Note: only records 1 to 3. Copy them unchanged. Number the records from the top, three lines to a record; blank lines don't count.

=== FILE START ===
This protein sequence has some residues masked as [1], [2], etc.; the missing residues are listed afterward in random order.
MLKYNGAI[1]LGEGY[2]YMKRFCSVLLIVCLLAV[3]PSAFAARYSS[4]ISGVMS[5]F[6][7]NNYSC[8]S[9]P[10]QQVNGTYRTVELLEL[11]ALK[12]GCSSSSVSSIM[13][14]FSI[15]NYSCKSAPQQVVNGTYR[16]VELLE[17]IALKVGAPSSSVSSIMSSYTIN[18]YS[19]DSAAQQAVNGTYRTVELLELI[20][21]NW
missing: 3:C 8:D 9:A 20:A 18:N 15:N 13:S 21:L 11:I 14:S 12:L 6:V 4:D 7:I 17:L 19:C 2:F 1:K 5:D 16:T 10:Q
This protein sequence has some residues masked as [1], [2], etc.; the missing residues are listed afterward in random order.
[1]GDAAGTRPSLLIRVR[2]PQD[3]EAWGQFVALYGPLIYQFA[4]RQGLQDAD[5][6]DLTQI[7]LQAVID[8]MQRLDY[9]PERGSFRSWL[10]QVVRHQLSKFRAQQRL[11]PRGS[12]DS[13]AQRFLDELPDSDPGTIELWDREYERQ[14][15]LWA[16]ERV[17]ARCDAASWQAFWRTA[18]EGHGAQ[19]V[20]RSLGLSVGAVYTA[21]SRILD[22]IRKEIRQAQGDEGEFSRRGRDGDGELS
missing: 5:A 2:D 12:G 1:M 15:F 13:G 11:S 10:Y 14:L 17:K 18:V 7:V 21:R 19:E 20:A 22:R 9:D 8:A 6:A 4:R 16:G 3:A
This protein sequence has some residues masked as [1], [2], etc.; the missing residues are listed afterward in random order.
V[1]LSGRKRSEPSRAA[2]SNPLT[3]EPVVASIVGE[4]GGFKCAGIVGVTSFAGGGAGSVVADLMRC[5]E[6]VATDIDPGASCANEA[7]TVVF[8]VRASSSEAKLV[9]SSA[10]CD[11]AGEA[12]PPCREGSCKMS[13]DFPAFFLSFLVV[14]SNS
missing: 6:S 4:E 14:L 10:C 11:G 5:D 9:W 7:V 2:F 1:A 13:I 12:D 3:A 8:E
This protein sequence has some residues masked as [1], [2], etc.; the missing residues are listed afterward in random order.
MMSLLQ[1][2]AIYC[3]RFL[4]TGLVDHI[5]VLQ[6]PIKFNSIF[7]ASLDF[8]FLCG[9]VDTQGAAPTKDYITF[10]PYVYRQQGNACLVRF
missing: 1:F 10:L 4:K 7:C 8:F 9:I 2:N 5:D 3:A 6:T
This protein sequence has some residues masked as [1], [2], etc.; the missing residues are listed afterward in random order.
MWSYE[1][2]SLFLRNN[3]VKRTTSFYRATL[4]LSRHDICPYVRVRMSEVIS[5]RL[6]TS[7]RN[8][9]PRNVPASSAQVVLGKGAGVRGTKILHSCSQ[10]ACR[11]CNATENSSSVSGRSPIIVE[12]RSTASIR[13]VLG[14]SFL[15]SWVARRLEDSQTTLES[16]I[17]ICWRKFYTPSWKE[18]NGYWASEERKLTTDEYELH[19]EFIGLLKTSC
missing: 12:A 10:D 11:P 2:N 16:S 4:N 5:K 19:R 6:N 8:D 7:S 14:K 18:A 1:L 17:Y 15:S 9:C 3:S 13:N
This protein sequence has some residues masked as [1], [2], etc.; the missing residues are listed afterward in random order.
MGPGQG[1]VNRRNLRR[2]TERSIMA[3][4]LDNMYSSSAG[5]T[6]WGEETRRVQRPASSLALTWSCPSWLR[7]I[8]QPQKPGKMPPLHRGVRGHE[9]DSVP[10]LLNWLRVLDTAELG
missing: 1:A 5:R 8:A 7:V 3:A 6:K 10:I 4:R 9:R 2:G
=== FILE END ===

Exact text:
This protein sequence has some residues masked as [1], [2], etc.; the missing residues are listed afterward in random order.
MLKYNGAI[1]LGEGY[2]YMKRFCSVLLIVCLLAV[3]PSAFAARYSS[4]ISGVMS[5]F[6][7]NNYSC[8]S[9]P[10]QQVNGTYRTVELLEL[11]ALK[12]GCSSSSVSSIM[13][14]FSI[15]NYSCKSAPQQVVNGTYR[16]VELLE[17]IALKVGAPSSSVSSIMSSYTIN[18]YS[19]DSAAQQAVNGTYRTVELLELI[20][21]NW
missing: 3:C 8:D 9:A 20:A 18:N 15:N 13:S 21:L 11:I 14:S 12:L 6:V 4:D 7:I 17:L 19:C 2:F 1:K 5:D 16:T 10:Q
This protein sequence has some residues masked as [1], [2], etc.; the missing residues are listed afterward in random order.
[1]GDAAGTRPSLLIRVR[2]PQD[3]EAWGQFVALYGPLIYQFA[4]RQGLQDAD[5][6]DLTQI[7]LQAVID[8]MQRLDY[9]PERGSFRSWL[10]QVVRHQLSKFRAQQRL[11]PRGS[12]DS[13]AQRFLDELPDSDPGTIELWDREYERQ[14][15]LWA[16]ERV[17]ARCDAASWQAFWRTA[18]EGHGAQ[19]V[20]RSLGLSVGAVYTA[21]SRILD[22]IRKEIRQAQGDEGEFSRRGRDGDGELS
missing: 5:A 2:D 12:G 1:M 15:F 13:G 11:S 10:Y 14:L 17:K 18:V 7:V 21:R 19:E 20:A 22:R 9:D 8:A 6:A 4:R 16:G 3:A
This protein sequence has some residues masked as [1], [2], etc.; the missing residues are listed afterward in random order.
V[1]LSGRKRSEPSRAA[2]SNPLT[3]EPVVASIVGE[4]GGFKCAGIVGVTSFAGGGAGSVVADLMRC[5]E[6]VATDIDPGASCANEA[7]TVVF[8]VRASSSEAKLV[9]SSA[10]CD[11]AGEA[12]PPCREGSCKMS[13]DFPAFFLSFLVV[14]SNS
missing: 6:S 4:E 14:L 10:C 11:G 5:D 9:W 7:V 2:F 1:A 13:I 12:D 3:A 8:E